Colleges should make more effort to stimulate student feedback, an HMIE report has urged. Inspectors call for further improvements, including evaluation by students of teaching they receive.
While students are represented on boards of management and course committees, the impact they make is patchy - often due to the nature of the student population in further education.
The report, Student Representation in Scottish Further Education Colleges, states that students often found board of management meetings intimidating.
"It was difficult for them to contribute confidently without effective induction, training and support," it states.
More productive work was done by students on course committees, which was valued by staff. Here, too, "it was difficult for colleges to get some groups of students to participate and student attendance at meetings was often erratic". Part-timers, online learners and those in outreach centres often missed out.
Questionnaires did not impress inspectors as a means of finding out what students were thinking. Focus groups were preferred as an effective way of seeking more reflective views.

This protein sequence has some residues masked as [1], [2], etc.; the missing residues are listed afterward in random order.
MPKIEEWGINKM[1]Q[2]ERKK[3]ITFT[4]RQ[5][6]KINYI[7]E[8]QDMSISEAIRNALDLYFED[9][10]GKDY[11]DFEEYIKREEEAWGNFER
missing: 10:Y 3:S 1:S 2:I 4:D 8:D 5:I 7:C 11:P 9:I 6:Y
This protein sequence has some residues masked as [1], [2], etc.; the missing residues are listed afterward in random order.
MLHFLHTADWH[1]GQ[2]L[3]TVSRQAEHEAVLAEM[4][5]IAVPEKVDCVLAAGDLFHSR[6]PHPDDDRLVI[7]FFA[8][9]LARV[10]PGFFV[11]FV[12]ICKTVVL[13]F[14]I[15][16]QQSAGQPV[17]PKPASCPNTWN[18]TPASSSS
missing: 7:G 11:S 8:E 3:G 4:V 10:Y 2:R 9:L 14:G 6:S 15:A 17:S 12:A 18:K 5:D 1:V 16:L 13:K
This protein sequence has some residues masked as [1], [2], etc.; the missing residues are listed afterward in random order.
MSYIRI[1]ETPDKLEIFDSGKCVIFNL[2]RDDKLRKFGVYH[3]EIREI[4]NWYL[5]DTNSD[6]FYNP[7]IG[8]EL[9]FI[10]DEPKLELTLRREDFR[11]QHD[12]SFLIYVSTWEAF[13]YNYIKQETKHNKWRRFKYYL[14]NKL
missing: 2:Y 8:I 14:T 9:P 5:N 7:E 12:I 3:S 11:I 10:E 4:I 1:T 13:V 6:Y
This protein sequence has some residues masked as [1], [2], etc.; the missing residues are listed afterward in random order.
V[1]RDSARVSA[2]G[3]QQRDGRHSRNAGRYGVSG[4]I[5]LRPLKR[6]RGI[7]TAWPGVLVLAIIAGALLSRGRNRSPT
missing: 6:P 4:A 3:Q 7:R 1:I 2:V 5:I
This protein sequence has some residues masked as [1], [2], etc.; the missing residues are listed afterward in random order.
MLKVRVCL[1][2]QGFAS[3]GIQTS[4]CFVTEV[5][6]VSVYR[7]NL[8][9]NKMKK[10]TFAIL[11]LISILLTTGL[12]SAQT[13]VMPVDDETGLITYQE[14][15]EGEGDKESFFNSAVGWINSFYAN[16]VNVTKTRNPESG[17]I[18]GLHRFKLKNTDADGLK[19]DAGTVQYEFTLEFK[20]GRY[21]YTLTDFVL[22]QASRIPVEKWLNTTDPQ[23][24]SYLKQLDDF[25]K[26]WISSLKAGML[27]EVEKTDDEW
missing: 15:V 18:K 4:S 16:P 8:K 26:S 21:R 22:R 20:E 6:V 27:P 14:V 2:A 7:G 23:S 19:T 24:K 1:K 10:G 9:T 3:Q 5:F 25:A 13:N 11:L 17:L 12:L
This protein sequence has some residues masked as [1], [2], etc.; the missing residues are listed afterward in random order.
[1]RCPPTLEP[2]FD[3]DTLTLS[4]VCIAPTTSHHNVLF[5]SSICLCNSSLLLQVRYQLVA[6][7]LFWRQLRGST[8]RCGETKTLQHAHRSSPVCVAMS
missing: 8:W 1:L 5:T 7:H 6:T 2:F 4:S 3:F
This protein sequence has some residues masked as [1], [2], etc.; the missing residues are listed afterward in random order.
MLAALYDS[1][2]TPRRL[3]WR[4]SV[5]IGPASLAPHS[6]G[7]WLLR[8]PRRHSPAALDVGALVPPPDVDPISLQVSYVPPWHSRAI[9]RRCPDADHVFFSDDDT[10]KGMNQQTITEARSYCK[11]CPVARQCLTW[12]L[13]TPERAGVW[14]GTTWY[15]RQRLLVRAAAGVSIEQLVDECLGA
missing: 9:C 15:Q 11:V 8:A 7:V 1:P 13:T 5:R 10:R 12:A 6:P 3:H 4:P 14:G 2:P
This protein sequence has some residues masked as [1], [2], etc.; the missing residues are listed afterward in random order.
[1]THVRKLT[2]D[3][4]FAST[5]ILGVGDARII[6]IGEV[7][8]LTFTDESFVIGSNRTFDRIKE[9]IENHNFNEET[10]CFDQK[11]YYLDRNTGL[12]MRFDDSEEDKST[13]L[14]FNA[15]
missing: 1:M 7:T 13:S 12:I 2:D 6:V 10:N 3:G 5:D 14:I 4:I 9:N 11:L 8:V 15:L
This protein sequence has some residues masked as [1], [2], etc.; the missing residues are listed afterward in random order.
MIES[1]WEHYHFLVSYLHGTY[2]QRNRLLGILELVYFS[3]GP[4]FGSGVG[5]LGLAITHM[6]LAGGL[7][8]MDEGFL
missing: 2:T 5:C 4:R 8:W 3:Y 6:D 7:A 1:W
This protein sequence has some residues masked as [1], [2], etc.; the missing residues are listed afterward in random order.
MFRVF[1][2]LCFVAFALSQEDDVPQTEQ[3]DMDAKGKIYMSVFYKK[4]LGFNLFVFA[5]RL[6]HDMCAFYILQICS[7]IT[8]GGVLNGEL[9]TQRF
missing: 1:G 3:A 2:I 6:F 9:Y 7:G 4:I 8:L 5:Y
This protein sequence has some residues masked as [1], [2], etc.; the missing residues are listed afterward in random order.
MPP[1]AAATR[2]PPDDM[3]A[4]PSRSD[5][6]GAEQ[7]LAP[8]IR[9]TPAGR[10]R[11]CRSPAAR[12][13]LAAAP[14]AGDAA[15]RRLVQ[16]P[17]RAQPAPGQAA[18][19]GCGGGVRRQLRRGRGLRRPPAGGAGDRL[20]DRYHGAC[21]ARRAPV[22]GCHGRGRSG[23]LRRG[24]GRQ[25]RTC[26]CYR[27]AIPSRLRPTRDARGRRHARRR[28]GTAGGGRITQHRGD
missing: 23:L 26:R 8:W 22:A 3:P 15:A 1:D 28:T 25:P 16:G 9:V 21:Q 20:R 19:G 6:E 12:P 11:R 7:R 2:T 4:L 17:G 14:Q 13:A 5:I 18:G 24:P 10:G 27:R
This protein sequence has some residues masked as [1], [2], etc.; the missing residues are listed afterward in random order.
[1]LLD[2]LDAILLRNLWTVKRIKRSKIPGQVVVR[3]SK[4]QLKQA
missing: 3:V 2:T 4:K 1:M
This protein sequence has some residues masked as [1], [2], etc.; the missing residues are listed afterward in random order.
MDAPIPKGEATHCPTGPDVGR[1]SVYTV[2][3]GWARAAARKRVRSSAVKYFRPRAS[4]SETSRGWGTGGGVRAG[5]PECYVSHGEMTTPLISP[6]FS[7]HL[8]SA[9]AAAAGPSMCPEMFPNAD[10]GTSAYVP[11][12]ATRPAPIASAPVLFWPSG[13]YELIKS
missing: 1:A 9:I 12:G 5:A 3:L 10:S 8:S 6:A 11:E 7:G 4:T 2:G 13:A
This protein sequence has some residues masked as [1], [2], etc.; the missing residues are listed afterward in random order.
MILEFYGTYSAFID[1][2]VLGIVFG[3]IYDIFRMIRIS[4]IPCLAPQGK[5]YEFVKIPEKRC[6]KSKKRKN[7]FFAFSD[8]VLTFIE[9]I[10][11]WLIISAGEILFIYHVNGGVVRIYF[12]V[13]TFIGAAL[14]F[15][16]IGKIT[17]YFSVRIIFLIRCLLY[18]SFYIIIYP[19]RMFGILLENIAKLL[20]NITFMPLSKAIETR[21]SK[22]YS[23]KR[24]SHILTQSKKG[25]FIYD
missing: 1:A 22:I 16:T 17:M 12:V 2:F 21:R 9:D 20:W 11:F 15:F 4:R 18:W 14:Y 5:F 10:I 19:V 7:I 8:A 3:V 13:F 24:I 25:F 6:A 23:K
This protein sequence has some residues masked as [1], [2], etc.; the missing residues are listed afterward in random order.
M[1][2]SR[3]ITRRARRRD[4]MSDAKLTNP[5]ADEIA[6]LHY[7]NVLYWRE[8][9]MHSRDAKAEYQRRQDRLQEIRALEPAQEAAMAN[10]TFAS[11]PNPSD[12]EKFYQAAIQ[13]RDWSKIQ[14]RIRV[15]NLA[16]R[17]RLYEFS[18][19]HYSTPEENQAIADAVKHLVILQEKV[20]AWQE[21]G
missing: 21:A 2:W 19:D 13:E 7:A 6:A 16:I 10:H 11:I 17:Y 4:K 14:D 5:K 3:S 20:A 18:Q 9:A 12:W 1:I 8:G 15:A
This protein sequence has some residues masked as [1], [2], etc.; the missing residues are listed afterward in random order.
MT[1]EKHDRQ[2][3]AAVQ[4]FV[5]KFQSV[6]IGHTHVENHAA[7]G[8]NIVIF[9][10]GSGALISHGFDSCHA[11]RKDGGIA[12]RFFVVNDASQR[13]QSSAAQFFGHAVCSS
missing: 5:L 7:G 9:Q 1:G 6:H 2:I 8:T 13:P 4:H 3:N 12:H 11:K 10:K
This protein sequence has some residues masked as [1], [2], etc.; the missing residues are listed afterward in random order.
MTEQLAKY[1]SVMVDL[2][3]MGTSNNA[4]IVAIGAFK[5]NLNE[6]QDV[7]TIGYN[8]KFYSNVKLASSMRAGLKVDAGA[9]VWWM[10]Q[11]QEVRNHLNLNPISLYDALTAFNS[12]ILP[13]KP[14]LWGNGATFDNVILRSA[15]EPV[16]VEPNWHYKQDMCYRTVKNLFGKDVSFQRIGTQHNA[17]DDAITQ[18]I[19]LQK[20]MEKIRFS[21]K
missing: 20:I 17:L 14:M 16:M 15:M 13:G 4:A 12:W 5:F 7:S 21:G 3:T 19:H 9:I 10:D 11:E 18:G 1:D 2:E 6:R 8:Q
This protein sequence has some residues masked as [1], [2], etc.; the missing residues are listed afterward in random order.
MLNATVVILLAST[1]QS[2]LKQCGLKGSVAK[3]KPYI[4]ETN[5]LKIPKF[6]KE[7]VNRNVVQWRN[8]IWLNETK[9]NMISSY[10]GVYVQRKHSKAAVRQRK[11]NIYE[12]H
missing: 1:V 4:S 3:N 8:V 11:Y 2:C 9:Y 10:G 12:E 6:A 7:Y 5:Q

Some colleges are singled out for their efforts. John Wheatley in Glasgow, HMIE found last year, "used a good range of methods to gather the views of learners and staff on the learning experience and the provision of key support services". This included class representation on course committees and in focus groups.
Angus College, also inspected last year, receives feedback from students on programme teams, and issues regular questionnaires.
The former Falkirk College was found by HMIE in 2004 to have a "high commitment by all staff to obtaining and analysing regular feedback from students".
But even where there was good feedback, most colleges did not have systems in place for ensuring views were collated on a college-wide basis.
While most learners appeared to be content with the ways open to them to raise issues of concern, "across the sector apathy and lack of commitment within certain groups of students, and college systems that did not fully involve all sectors of the student population, reduced the overall impact of representation".